With the highest crime rates per capita in Canada and the recent murders of three Aboriginal women by an alleged serial killer casting a dark shadow over the streets of Winnipeg, it’s understandable to see why women might feel unsafe on our streets.
On Thursday Sept. 20, people from all over the city will gather to march for safer streets for all and an end of violence against women at the annual Take Back the Night (TBTN) March.
“For me TBTN is necessary because it is a worldwide issue that impacts us all—to some [it is] first hand experience, to others it happened to a friend, family member, co-worker—it is important to take a stance and build awareness in our communities,” says community member Lindsay Hourie.
The first documented march to reclaim a feeling of safety on the streets was in Philadelphia in 1975 when a young woman was stabbed and killed by a stranger a block from her home. In the past 32 years, the march has evolved to not just reveal the fear and danger a woman faces when walking alone at night, but to shine a light on domestic violence and safer streets for all.
The Canadian Association of Sexual Assault Centers designated the third Friday evening of September for communities to march in solidarity. This year’s march takes place in the North End, in the Turtle Island community, a deviation from a frequent previous location at the Magnus Eliason Recreation Centre.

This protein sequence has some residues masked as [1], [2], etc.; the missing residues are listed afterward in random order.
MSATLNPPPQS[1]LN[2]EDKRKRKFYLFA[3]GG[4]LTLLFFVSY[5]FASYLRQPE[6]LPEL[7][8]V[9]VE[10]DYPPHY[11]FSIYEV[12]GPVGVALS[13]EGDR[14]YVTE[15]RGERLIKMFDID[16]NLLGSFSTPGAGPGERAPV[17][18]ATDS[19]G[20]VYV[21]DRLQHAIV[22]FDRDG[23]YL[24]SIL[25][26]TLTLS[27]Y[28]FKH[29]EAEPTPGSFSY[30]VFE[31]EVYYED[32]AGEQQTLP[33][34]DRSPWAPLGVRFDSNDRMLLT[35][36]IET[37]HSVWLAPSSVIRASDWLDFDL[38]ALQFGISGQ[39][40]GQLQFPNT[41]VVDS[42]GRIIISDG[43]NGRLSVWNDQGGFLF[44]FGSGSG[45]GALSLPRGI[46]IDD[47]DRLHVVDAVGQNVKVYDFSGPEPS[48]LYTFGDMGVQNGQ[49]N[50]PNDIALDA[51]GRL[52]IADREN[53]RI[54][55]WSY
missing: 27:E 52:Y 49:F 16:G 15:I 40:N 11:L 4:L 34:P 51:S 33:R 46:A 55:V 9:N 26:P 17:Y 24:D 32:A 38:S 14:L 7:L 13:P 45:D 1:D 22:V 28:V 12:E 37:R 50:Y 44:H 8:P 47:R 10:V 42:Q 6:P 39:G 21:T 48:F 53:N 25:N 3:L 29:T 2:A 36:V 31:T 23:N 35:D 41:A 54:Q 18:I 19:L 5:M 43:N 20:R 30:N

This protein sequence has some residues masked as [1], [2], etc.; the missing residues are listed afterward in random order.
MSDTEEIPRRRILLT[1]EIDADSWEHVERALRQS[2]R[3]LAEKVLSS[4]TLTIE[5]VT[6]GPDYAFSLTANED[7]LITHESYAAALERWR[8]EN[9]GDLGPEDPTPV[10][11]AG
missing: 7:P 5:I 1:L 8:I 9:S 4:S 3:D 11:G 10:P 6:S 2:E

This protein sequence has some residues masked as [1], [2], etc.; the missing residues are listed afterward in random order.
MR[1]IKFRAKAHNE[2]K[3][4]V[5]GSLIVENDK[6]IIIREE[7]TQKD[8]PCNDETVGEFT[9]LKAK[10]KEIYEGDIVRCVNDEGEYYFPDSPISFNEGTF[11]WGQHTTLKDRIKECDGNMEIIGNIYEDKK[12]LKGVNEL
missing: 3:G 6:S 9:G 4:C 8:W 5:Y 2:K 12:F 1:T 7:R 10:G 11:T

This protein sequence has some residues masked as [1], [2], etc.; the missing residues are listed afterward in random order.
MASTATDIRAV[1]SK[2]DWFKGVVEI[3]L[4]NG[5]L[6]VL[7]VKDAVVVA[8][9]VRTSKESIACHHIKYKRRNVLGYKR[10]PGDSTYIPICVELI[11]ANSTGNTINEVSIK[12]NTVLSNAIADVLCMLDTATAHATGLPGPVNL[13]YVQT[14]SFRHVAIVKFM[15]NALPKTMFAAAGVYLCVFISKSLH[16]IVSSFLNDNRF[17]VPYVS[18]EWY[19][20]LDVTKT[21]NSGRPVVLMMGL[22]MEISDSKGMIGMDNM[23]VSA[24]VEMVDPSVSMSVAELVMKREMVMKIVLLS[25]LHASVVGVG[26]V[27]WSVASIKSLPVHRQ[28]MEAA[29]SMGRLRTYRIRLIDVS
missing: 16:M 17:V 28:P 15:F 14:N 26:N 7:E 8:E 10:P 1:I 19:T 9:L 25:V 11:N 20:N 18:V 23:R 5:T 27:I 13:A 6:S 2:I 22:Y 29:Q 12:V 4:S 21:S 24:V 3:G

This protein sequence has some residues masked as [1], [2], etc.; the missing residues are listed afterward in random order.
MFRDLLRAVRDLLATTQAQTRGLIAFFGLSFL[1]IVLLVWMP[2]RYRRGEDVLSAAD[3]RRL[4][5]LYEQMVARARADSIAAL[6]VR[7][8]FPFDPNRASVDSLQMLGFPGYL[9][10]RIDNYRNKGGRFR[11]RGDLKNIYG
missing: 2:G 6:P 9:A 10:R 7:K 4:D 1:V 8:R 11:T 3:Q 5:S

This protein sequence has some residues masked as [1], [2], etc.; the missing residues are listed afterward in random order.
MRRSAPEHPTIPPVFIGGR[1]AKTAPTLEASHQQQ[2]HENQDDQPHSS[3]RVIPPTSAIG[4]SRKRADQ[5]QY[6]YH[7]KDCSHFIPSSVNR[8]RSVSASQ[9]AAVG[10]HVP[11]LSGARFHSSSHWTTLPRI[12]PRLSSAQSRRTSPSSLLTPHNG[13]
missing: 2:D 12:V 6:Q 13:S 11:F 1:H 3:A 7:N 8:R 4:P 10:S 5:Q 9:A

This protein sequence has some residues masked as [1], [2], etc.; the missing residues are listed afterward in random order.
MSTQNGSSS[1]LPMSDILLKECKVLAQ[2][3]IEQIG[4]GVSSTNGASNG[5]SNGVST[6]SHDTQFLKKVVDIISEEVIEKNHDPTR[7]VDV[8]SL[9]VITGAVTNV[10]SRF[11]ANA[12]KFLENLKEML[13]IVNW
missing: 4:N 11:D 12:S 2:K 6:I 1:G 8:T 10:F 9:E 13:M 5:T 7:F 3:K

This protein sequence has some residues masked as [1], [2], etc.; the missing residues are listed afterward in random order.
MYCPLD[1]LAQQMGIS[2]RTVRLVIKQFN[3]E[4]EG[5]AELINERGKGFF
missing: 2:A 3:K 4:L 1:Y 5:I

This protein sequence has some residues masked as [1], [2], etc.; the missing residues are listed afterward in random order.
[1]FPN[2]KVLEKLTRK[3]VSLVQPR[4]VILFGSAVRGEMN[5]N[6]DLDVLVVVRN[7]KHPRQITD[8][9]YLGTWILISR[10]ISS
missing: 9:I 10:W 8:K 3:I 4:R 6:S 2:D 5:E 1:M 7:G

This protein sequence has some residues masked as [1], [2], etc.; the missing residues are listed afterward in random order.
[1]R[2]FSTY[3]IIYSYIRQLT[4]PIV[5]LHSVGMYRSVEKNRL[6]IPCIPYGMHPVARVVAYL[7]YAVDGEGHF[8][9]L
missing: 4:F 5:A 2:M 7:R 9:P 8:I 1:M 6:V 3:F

“The organizing committee was thoughtful about the area of the city we wanted to march through,” said Jann Ticknor, Advocacy Coordinator for Women’s Health Clinic.
“Marching through the communities around Turtle Island Neighbourhood Centre is to honour and acknowledge the women missing and murdered in an area historically known as dangerous for young women in particular.”
Although the statistics are grim—in 2009, 48,000 Manitoba women reported sexual assault in a Stats Canada General Social Survey—the event is always buzzing with optimism and positive energy for the future.
“My 15 year old son had no idea. I am encouraging him and his girlfriend to join me on this march. He needs to feel it, hear it and embrace it [ . . . ] I hope that he will contribute to discussions about violence against women,” Hourie says.
As hundreds of women and their allies head out to reclaim the night with their noisemakers, one can only hope that someday this sense of safety and community will be permanent.